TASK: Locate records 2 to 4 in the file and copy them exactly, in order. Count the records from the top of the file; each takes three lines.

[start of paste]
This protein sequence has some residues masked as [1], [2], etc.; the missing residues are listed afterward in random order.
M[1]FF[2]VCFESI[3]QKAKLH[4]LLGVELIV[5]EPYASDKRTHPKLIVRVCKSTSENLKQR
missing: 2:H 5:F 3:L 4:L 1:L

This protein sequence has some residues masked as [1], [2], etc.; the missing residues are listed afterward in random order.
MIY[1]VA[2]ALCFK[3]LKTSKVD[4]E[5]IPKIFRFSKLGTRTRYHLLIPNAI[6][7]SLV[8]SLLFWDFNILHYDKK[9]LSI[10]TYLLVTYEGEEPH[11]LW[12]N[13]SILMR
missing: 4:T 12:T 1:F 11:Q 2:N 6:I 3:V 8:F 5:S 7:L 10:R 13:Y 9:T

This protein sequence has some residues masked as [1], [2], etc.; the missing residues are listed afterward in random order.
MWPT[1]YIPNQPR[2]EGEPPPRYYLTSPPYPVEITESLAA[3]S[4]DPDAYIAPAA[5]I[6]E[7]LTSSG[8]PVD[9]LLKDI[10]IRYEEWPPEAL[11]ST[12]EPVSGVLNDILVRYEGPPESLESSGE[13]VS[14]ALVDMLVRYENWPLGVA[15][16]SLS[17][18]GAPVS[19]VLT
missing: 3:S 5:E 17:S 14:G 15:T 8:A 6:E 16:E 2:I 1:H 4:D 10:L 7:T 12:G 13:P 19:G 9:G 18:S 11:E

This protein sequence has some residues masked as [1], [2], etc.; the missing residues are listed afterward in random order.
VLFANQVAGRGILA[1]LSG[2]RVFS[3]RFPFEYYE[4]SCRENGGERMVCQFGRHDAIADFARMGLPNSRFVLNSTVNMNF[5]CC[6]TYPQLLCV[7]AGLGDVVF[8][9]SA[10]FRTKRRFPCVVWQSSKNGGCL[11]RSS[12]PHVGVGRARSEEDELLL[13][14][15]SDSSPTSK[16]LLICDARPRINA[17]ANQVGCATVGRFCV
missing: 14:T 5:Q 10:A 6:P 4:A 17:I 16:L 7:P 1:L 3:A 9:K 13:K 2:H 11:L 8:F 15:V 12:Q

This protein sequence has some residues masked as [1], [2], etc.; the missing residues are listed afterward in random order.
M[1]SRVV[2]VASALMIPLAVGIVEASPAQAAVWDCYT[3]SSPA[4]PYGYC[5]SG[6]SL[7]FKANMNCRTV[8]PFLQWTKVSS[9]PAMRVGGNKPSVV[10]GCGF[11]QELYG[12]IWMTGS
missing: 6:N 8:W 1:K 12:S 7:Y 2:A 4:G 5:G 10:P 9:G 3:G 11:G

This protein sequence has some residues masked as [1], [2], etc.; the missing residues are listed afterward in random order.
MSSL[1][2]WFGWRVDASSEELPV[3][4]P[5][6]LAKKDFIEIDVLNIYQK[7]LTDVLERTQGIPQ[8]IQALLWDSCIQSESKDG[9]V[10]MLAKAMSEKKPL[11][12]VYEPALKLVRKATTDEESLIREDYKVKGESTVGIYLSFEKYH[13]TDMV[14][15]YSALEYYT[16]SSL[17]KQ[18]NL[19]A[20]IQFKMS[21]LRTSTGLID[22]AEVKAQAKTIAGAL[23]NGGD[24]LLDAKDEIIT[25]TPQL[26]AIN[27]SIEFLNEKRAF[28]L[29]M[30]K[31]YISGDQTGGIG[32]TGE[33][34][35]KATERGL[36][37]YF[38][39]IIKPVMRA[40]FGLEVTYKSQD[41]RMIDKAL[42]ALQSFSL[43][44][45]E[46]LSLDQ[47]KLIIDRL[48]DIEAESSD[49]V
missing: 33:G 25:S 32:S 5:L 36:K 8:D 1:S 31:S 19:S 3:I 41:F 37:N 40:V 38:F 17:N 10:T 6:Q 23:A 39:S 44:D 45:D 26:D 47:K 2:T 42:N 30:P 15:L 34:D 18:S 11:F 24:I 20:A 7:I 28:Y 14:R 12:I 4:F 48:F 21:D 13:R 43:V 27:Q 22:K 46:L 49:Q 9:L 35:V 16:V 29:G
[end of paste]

This protein sequence has some residues masked as [1], [2], etc.; the missing residues are listed afterward in random order.
MIY[1]VA[2]ALCFK[3]LKTSKVD[4]E[5]IPKIFRFSKLGTRTRYHLLIPNAI[6][7]SLV[8]SLLFWDFNILHYDKK[9]LSI[10]TYLLVTYEGEEPH[11]LW[12]N[13]SILMR
missing: 4:T 12:T 1:F 11:Q 2:N 6:I 3:V 8:F 5:S 7:L 10:R 13:Y 9:T

This protein sequence has some residues masked as [1], [2], etc.; the missing residues are listed afterward in random order.
MWPT[1]YIPNQPR[2]EGEPPPRYYLTSPPYPVEITESLAA[3]S[4]DPDAYIAPAA[5]I[6]E[7]LTSSG[8]PVD[9]LLKDI[10]IRYEEWPPEAL[11]ST[12]EPVSGVLNDILVRYEGPPESLESSGE[13]VS[14]ALVDMLVRYENWPLGVA[15][16]SLS[17][18]GAPVS[19]VLT
missing: 3:S 5:E 17:S 14:G 15:T 8:A 6:E 16:E 2:I 1:H 4:D 10:L 7:T 12:G 13:P 19:G 9:G 18:S 11:E

This protein sequence has some residues masked as [1], [2], etc.; the missing residues are listed afterward in random order.
VLFANQVAGRGILA[1]LSG[2]RVFS[3]RFPFEYYE[4]SCRENGGERMVCQFGRHDAIADFARMGLPNSRFVLNSTVNMNF[5]CC[6]TYPQLLCV[7]AGLGDVVF[8][9]SA[10]FRTKRRFPCVVWQSSKNGGCL[11]RSS[12]PHVGVGRARSEEDELLL[13][14][15]SDSSPTSK[16]LLICDARPRINA[17]ANQVGCATVGRFCV
missing: 14:T 5:Q 10:A 6:P 4:A 17:I 16:L 7:P 1:L 3:A 9:K 13:K 2:H 11:L 8:F 15:V 12:Q